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ABC New Hampshire Debate Best Moments (Video)

Mitt Romney and Rick Santorum go head to head at Saturday night's Republican debate. Watch the best moments.

Romney Flip-Flops on Live Television

Romney is frequently accused of flip-flopping, and it's going to be hard for him to rebuke those accusations after tonight's debate. The former Massachusett's governor is questioned about his stance on the Supreme Court's decision that the Constitution gives a right to privacy—particularly with regard to buying contraception. Romney initially responds by saying he doesn't think that decision was correct. However, when pressed further, Romney says there's no reason to make a law allowing states to ban contreception—"it's working just fine, just leave it alone," he says smirking, to laughter and applause. Very funny, Romney, but George Stephanopoulos is not amused. When called out for giving two answers to the original question, Romney clarifies that he disagrees with Roe v. Wade. That's great, but not what George asked.

Ron Paul: Crusader for Black Rights

George Stephanopoulos addresses the recently recovered racist newsletters printed under Ron Paul's name. "It's been explained many times," Paul says, insisting that it was 20 years ago and he didn't write those newsletters anyway. After all, one of his heroes is Martin Luther King Jr., so there's no way Paul could be racist. Oh, and he's a fan of Rosa Parks, too. Paul goes on to address the racism of drug laws.

Romney's Record of Ruthlessness

The debate starts off by digging into Mitt Romney's record, in particular, referencing a pro–Newt Gingrich ad slamming Romney's tenure at Bain capital. Gingrich sidesteps addressing the ad—claiming he hasn't seen it, but he read a New York Times article about it. Romney is not surprised that The New York Times or President Obama would question free enterprise, but he's shocked to have such questions coming from his fellow Republicans.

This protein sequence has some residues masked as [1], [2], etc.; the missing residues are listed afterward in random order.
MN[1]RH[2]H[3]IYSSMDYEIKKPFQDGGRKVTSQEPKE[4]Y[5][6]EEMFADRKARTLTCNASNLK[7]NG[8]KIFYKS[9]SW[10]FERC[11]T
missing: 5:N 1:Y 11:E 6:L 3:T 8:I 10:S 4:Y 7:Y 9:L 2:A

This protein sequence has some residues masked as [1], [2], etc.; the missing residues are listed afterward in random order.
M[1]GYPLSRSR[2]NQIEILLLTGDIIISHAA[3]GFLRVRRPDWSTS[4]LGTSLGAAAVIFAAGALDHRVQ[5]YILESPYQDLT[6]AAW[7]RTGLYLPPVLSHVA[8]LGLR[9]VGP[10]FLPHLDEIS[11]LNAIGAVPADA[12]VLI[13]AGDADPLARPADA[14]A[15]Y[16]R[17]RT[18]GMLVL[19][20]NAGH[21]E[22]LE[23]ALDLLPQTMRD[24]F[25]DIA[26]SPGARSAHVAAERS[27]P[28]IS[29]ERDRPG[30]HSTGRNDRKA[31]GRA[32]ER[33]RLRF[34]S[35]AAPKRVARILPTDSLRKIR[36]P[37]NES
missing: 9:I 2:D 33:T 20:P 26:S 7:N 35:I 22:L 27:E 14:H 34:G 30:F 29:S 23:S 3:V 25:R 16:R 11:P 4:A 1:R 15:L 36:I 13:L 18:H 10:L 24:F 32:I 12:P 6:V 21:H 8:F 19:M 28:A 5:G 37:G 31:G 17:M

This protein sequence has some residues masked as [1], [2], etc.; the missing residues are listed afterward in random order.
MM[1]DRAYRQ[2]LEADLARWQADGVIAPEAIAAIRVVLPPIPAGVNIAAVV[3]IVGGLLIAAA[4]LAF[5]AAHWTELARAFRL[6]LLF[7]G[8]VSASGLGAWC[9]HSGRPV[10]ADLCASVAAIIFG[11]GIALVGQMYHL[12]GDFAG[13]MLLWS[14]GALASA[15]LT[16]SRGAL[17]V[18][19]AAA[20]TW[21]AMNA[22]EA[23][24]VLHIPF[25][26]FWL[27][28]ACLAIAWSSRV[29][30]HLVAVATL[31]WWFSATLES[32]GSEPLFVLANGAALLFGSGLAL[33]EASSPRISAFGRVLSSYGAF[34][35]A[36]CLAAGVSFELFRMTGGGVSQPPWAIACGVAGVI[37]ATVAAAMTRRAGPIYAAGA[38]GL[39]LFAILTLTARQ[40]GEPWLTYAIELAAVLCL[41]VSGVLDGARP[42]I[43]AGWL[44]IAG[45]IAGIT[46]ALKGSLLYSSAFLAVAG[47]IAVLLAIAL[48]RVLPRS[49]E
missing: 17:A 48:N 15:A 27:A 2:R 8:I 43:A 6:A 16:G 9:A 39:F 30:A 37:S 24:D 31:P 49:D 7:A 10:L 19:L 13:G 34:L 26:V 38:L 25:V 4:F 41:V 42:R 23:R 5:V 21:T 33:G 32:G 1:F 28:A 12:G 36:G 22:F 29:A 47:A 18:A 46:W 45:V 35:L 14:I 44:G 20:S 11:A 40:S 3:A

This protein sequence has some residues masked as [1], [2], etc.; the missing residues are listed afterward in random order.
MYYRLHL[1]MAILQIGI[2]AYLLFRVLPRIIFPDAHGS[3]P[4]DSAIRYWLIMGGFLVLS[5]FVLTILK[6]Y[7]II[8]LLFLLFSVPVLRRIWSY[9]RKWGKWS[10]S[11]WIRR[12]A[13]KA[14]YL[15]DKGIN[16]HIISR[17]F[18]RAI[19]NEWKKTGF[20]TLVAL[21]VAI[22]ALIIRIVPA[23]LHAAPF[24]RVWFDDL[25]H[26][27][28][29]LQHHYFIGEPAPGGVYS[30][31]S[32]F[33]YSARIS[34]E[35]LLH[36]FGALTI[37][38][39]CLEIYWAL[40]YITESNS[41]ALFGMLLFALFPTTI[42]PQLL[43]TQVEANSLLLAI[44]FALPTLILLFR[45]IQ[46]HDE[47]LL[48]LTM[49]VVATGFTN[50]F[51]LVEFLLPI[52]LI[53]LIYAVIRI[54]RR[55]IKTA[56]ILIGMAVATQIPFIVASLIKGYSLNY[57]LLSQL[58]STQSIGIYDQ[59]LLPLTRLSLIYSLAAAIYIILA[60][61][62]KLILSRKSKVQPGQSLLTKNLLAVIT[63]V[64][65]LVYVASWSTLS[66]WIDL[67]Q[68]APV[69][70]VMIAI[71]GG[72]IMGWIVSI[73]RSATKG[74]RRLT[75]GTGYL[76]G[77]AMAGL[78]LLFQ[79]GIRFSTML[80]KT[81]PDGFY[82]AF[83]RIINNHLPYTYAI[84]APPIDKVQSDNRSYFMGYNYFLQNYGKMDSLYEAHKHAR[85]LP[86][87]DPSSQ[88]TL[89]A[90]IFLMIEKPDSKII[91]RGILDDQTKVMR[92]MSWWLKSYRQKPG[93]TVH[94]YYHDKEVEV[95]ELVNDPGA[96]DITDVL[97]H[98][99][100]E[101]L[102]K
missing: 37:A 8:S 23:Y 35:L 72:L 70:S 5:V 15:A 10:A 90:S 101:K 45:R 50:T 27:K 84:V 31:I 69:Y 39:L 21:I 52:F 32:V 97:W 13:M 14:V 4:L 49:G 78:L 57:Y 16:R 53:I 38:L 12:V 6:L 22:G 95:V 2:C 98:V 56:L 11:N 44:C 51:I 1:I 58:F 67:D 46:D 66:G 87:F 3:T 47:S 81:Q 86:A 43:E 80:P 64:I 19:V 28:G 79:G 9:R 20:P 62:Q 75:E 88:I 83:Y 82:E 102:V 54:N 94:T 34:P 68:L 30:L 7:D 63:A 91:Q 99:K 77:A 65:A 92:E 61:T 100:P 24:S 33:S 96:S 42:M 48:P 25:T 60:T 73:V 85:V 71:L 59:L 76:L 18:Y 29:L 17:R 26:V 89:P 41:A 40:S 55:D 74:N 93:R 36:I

More Than a Microphone Mishap?

Ron Paul is questioned about alleging that Rick Santorum is corrupt. As he starts to call out Santorum for accepting money from lobbyists, Paul's microphone backfires. “They caught you not telling the truth, Ron,” quips Santorum to resounding laughter from the audience. Santorum dismisses the accusations of corruption by the Citizens for Responsibility and Ethics in Washington insisting, “If you haven't been sued by CREW, you're not a conservative.”

Rick Perry The Outsider

Romney, Paul and Santorum are bickering back and forth when Perry, sporting what looks like a new haircut, interjects, taking this opportunity to differentiate himself from the rest of the D.C. insider candidates. “You go get the earmarks and then vote against the bill? I don't know what they call that in other places but, Congressman Paul, in Texas we call that hypocrisy.” After tripping over his words in every other debate, Perry sounds very smooth here.

Huntsman Shows Off His Mandarin Skills

Jon Huntsman is finally given the chance to shine when conversation turns to China. Romney says that as president, he would demand that the Chinese stop taking American jobs. Huntsman jumps in by saying something in Mandarin—to which Romney throws up his hands—and explains that what Romney is calling for would actually instigate a trade war.

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Gay marriage is a state issue, not a federal issue, because gay people only live in certain states—at least according to Rick Santorum. And, he argues, if a constitutional amendment defining marriage as between a man and a woman were passed, the 18,000 or so same-sex marriages that already exist in this country should be considered invalid.